I haven't seen any compilers for that yet from any other language -- not surprising since the bytecode is, as I already stated, a delivery vessel that is pre-compiled and more compact. Pulling the bytecode apart, the underlying structure is still a subset of JS, which is run in the browser's JS engine -- also unsurprising, because it's not like browsers with the introduction of WASM have suddenly added a new language interpreter or what not.
So, the server-side may look simpler if there is eventually a direct transcoder that spits out WASM bytecode from different source languages, but in essence it will still remain a subset of JS that is also supported in source form by asm.js
Subsentient wrote:Even a transliteration layer that converts webassembly to asm.js prior to execution would be a huge step to allay potential compatibility issues.
That would probably not be very efficient, decompiling to source then recompiling internally again with Ion/asm.js, but it would be a potential workaround solution if websites start to only supply wasm code.
Subsentient wrote:WebAssembly can be much faster than asm.js
Not in execution. Only in initialization because, as explained, the browser-side compilation step is skipped. Whether it's delivered as binary bytecode or textual source won't matter for the final JITed code that runs in the JS engine.
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Re: WebGL 2.0 and WebAssembly support?

Unread post by WilliamK » 2018-06-25, 21:28

WebAssembly would be a huge boost to Pale Moon.
Changes in WebAssembly Could Render Meltdown and Spectre Browser Patches Useless

https://www.bleepingcomputer.com/news/security/changes-in-webassembly-could-render-meltdown-and-spectre-browser-patches-useless/

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Re: WebGL 2.0 and WebAssembly support?

Unread post by Moonchild » 2018-06-25, 21:37

WilliamK wrote:Changes in WebAssembly Could Render Meltdown and Spectre Browser Patches Useless
Browser makers created WebAssembly to improve the speed of delivery and performance of JavaScript code, but as a side effect, they also created a way for developers to port code from other high-level languages (such as C, C++, and others) into Wasm, and then run it inside a browser.
Let me clarify one thing here: speed of delivery is faster through WASM because JS is precompiled to bytecode, BUT performance of JS is the same once compiled, whether the source be WASM or plain old asm.js JavaScript code.
Also, the porting of other languages is precisely why WASM was created, not a side effect (emscriptn was one of the main drivers behind creating it, which is a transpiler for JS).

Without WASM, loading and starting complex transpiled code takes longer because it's not as compact to download and needs to be compiled in the browser "Just-in-Time", but once that process is complete you have machine code either way that runs at near-native speeds, regardless how it's delivered.
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Re: WebGL 2.0 and WebAssembly support?

Unread post by prenex » 2018-11-26, 15:35

Go can compile directly to webasm, so do some other languages and an extra step is not necessary:
https://tinygo.readthedocs.io/en/latest ... embly.html

Some go as far as they even write wasm by hand :-)
https://blog.scottlogic.com/2018/04/26/ ... -hand.html

I keep to my knowledge that practically you are right that most browsers just use the already existing asm.js engines, but it is not necessary. Also for compiler writers it is easier (at least to me it is) to support only webasm directly and not needing to fuss with asm.js at all so I think with tooling growing around this will be more and more accepted. There might be a chance too that new things might be added to wasm without introducing them in asm.js in the future I think if most browsers will end up supporting the latter directly and only supporting asm.js as a fallback.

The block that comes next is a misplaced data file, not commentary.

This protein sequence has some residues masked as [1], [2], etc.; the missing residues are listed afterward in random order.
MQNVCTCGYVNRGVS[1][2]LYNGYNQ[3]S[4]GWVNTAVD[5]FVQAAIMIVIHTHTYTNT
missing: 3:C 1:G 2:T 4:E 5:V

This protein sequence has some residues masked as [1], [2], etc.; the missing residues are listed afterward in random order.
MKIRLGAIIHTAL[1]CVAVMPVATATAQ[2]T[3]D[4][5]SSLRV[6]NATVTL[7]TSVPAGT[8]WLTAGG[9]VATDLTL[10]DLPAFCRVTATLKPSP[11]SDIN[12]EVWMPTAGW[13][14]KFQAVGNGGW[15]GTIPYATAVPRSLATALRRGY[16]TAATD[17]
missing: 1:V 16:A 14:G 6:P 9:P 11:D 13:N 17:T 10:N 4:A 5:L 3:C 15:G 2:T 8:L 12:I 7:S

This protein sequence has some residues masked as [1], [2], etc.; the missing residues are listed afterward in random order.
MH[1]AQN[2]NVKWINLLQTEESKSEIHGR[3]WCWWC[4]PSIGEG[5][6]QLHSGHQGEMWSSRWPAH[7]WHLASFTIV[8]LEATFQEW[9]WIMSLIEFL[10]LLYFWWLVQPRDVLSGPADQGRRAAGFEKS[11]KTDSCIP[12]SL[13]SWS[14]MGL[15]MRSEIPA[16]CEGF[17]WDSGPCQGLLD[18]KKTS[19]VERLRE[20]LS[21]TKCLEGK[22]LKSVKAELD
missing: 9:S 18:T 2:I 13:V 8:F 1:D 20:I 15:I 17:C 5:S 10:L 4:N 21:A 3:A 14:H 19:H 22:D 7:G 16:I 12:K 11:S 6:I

For example one can write wasm runner in a browser from scratch and give only fallback using a regular javascript engine that would run even asm.js anyway if things once become that widespread in the future. I am not telling it will happen, just that wasm is defined in itself and only have ties with asm.js for practical reasons of course (who would not reuse code?)

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Re: WebGL 2.0 and WebAssembly support?

Unread post by yami_ » 2018-11-26, 16:57

prenex wrote:Go can compile directly to webasm, so do some other languages and an extra step is not necessary:
https://tinygo.readthedocs.io/en/latest ... embly.html
This not Go, it is a Go-like language that uses LLVM as the backed. I would guess they use Emscripten to get the WebAssembly version. If that is true then the extra step still exist. However it is worth noting that the official Go toolchain has experimental support for targeting WebAssembly. In this case the WebAssembly binary is produced directly by the Go compiler.
Last edited by yami_ on 2018-11-26, 16:57, edited 1 time in total.
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Re: WebGL 2.0 and WebAssembly support?

Unread post by Tomaso » 2018-11-27, 21:02

I gave this a try:
https://svpvodps-vh.akamaihd.net/helge-ingstad/
It works with WebAssembly enabled in about:config (javascript.options.wasm = true), but during the loading process, Pale Moon throws a "not responding" message.
Last edited by Tomaso on 2018-11-27, 21:06, edited 2 times in total.

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Re: WebGL 2.0 and WebAssembly support?

Unread post by moonbat » 2019-06-24, 13:53

So are either of these supported now? Was having a discussion on a Facebook group with someone about this in the context of switching to Palemoon, they need it for development.
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Re: WebGL 2.0 and WebAssembly support?

Unread post by yami_ » 2019-06-24, 14:04

Both are supported, but WASM must be manually enabled.
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Re: WebGL 2.0 and WebAssembly support?

Unread post by Moonchild » 2019-06-24, 15:34

WebGL2 is fully supported in all UXP applications.

WASM support is basic (1.0) and as stated disabled by default. It's not a recommended technology because of the obvious issues with malware (in-browser cryptominers are all delivered as WASM) and code obfuscation, as well as the need to rely on non-native compilation of code which may not be 100% compatible as-delivered.